Russia paying a high price for low air-safety standards: Fears heightened by figures showing massive growth in plane crash deaths

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The Independent Online
THIS WEEK'S horrific plane crash near Irkutsk and the publication of figures showing air deaths in Russia to be double those of the late 1980s have shocked would-be passengers in this vast country where distances are so great that flying is often the only realistic transport option. Concern centres on domestic flights. There is no suggestion that Aeroflot or its successors in the former Soviet republics have dropped their standards on international routes.

After the accident on Monday, when all 120 people on board a TU- 154 jet were killed, the chairman of the Intergovernmental Aviation Committee's Flight Safety Commission, Rudolf Teimurazov, released statistics showing that 222 people died in air crashes in Russia last year compared with 47 in 1987, 115 in 1988 and 98 in 1989. 'We now have levels twice as bad as in the late 80s and that is impermissible,' he said.

In an interview with the Independent, Yuri Seliverstov, the vice-president of an independent trade union called the Flight Personnel Association of Russia, said flying remained far safer than travelling by road, rail or boat even in chaotic post-Communist Russia, but . . . 'There are many buts and they all begin with a capital B'

The difficulties stem largely from the fact that since the Soviet Union collapsed in 1991, Aeroflot, which was the biggest carrier in the world, has split into dozens of small private airlines. 'If you can call them airlines,' said Mr Seliverstov, himself a pilot at Moscow's Domodyedovo airport. 'Some of them have no more than one plane and two or three crews. These days anyone can set up an airline provided they have money. I could do it. Seliverstov Airlines. Why not?'

The airlines hire qualified pilots, usually former Aeroflot staff, and are obliged to obtain a certificate from the Ministry of Transport. But with spare parts in short supply, corners are sometimes cut on maintenance. 'The main aim is to make a profit. Other considerations are secondary,' said Mr Seliverstov.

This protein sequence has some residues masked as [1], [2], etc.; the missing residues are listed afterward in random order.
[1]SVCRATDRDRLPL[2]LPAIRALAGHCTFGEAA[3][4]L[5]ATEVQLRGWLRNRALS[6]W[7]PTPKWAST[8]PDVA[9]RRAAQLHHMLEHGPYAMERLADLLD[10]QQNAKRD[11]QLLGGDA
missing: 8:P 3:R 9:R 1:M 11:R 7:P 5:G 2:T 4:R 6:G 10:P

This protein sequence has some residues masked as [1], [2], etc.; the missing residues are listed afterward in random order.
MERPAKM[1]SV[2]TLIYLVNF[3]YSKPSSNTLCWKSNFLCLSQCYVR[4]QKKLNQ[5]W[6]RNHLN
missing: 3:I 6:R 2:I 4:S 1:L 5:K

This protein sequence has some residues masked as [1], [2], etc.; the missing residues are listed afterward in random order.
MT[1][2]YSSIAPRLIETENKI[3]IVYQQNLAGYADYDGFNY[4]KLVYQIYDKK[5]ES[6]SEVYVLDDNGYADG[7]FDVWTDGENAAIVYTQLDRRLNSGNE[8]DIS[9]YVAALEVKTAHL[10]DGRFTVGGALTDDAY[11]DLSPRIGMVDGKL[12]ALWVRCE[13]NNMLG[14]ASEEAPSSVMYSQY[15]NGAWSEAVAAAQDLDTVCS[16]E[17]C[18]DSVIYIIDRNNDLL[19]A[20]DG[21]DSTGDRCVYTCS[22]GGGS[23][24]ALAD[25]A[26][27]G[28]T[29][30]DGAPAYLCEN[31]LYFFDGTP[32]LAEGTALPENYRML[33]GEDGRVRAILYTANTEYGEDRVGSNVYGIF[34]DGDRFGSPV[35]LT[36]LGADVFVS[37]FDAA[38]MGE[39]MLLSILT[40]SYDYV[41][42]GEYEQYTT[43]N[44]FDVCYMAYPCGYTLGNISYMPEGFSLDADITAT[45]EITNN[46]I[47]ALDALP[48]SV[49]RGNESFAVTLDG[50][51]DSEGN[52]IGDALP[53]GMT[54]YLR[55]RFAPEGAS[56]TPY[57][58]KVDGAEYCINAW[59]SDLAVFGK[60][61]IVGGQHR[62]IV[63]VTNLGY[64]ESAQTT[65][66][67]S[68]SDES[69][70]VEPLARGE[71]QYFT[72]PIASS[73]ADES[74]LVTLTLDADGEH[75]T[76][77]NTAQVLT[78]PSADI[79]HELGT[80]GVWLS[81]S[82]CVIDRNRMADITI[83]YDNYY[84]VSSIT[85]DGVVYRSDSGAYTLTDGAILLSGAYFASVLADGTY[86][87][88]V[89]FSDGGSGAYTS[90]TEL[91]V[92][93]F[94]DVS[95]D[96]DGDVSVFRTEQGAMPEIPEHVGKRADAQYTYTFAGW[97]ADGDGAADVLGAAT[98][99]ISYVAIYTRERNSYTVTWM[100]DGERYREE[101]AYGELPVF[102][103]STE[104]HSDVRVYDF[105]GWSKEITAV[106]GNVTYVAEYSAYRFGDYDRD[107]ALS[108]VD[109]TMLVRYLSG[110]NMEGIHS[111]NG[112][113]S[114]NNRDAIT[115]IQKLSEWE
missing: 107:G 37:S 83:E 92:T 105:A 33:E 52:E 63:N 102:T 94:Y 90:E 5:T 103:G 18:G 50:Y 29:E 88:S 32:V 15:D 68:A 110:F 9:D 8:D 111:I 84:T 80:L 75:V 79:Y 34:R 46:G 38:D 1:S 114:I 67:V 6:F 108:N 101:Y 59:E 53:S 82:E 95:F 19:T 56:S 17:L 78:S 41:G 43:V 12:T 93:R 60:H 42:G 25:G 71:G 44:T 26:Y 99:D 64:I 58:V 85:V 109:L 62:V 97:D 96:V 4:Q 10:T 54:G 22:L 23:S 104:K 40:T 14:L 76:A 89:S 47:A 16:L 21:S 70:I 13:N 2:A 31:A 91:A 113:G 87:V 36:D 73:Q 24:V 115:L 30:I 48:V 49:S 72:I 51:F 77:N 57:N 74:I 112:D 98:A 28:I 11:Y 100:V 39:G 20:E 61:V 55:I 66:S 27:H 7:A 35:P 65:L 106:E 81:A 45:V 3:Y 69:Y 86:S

Mr Seliverstov's trade union is angry that what he calls a 'mafia' of privileged officials has been quick to grab assets in the privatisation programme, leaving workers' collectives that wanted to run their own airlines out in the cold.

But he acknowledges this has been a trend in the economy as a whole and that such matters are not uppermost in passengers' minds.

Because Russian pilots rely less on computers and perform more manual tasks than their Western counterparts they are regarded as among the most skilled in the world. They are highly paid by Russian standards, earning from 400,000 to 2 million roubles ( pounds 270 to pounds 1,350 a month). 'There is nothing wrong with Russian pilots,' said Mr Seliverstov.

Likewise we need not worry about air traffic control despite the fact that the controllers have been involved in industrial disputes for higher pay. Mr Seliverstov denied reports that some pilots, particularly in anarchic parts of the Caucasus, have been flying without permission from ground control, creating a risk of mid-air collisions. 'No', he said, 'air traffic control is a unified organisation as it always was and discipline is strict.'

One of the main threats to safety comes from the overloading of aircraft. Passengers who have sat in dingy departure lounges while flights have been cancelled for lack of fuel, then finally boarded a plane to find suitcases blocking emergency exits and people standing in the aisle for take-off, have long suspected this.

Mr Seliverstov confirmed it. 'It's an open secret. If you want to get on a plane that's full, all you have to do is slip a bribe to the check-in clerk. The going rate is 20,000 roubles on top of the price of the ticket. And you're on, with your excess baggage if you have paid a bit more. Of course it's very dangerous.' And to illustrate how dangerous this is he puts an orange on an open box of chocolates and shows how it strains to lift off from my kitchen table.

Mr Seliverstov said pilots often did not know when their planes were overloaded as they were handed falsified information and had no means of checking. But he admitted that pilots sometimes put 'hares' (the slang expression for passengers who do not pay their fares) in the cockpit. I have travelled on a plane from Georgia, squashed in the the cockpit with the pilot, the navigator and four mandarin orange salesmen.

An official commission will issue a report on the causes of the tragedy in Siberia where the TU-154, belonging to Baikal Air, crashed after an engine caught fire. Baikal Air, named after Siberia's great lake, is one of Russia's numerous smaller airlines, operating mainly out of Siberia. Investigators are examining all plausible causes, including the possibility that the plane may have been overloaded.

(Photograph omitted)

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